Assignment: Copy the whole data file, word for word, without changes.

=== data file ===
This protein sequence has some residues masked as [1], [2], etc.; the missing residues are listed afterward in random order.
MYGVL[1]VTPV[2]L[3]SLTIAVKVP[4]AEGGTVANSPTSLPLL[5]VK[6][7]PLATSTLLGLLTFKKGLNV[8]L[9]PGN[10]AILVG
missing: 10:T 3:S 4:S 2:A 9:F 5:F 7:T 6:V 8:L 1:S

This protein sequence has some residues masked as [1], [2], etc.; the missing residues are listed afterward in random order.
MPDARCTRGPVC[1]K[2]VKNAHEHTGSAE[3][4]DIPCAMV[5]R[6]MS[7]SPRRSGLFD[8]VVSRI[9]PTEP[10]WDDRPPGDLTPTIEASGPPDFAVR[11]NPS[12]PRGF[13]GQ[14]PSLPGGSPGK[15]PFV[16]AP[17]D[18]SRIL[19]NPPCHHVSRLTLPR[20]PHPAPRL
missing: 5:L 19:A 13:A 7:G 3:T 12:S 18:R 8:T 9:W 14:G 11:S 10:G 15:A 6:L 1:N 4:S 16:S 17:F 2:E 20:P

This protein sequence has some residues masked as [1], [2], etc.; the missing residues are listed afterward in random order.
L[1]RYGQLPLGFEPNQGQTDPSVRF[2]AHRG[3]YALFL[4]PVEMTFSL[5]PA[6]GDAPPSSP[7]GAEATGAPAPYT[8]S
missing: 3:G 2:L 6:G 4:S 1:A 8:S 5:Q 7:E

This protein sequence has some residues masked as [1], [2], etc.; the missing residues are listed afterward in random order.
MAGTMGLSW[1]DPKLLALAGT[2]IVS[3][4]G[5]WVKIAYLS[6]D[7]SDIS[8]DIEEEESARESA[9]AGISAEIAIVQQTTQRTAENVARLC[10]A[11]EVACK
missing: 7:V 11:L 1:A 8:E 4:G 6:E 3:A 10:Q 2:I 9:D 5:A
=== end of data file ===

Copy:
This protein sequence has some residues masked as [1], [2], etc.; the missing residues are listed afterward in random order.
MYGVL[1]VTPV[2]L[3]SLTIAVKVP[4]AEGGTVANSPTSLPLL[5]VK[6][7]PLATSTLLGLLTFKKGLNV[8]L[9]PGN[10]AILVG
missing: 10:T 3:S 4:S 2:A 9:F 5:F 7:T 6:V 8:L 1:S

This protein sequence has some residues masked as [1], [2], etc.; the missing residues are listed afterward in random order.
MPDARCTRGPVC[1]K[2]VKNAHEHTGSAE[3][4]DIPCAMV[5]R[6]MS[7]SPRRSGLFD[8]VVSRI[9]PTEP[10]WDDRPPGDLTPTIEASGPPDFAVR[11]NPS[12]PRGF[13]GQ[14]PSLPGGSPGK[15]PFV[16]AP[17]D[18]SRIL[19]NPPCHHVSRLTLPR[20]PHPAPRL
missing: 5:L 19:A 13:A 7:G 3:T 12:S 18:R 8:T 9:W 14:G 11:S 10:G 15:A 6:L 1:N 4:S 16:S 17:F 2:E 20:P

This protein sequence has some residues masked as [1], [2], etc.; the missing residues are listed afterward in random order.
L[1]RYGQLPLGFEPNQGQTDPSVRF[2]AHRG[3]YALFL[4]PVEMTFSL[5]PA[6]GDAPPSSP[7]GAEATGAPAPYT[8]S
missing: 3:G 2:L 6:G 4:S 1:A 8:S 5:Q 7:E

This protein sequence has some residues masked as [1], [2], etc.; the missing residues are listed afterward in random order.
MAGTMGLSW[1]DPKLLALAGT[2]IVS[3][4]G[5]WVKIAYLS[6]D[7]SDIS[8]DIEEEESARESA[9]AGISAEIAIVQQTTQRTAENVARLC[10]A[11]EVACK
missing: 7:V 11:L 1:A 8:E 4:G 6:E 3:A 10:Q 2:I 9:D 5:A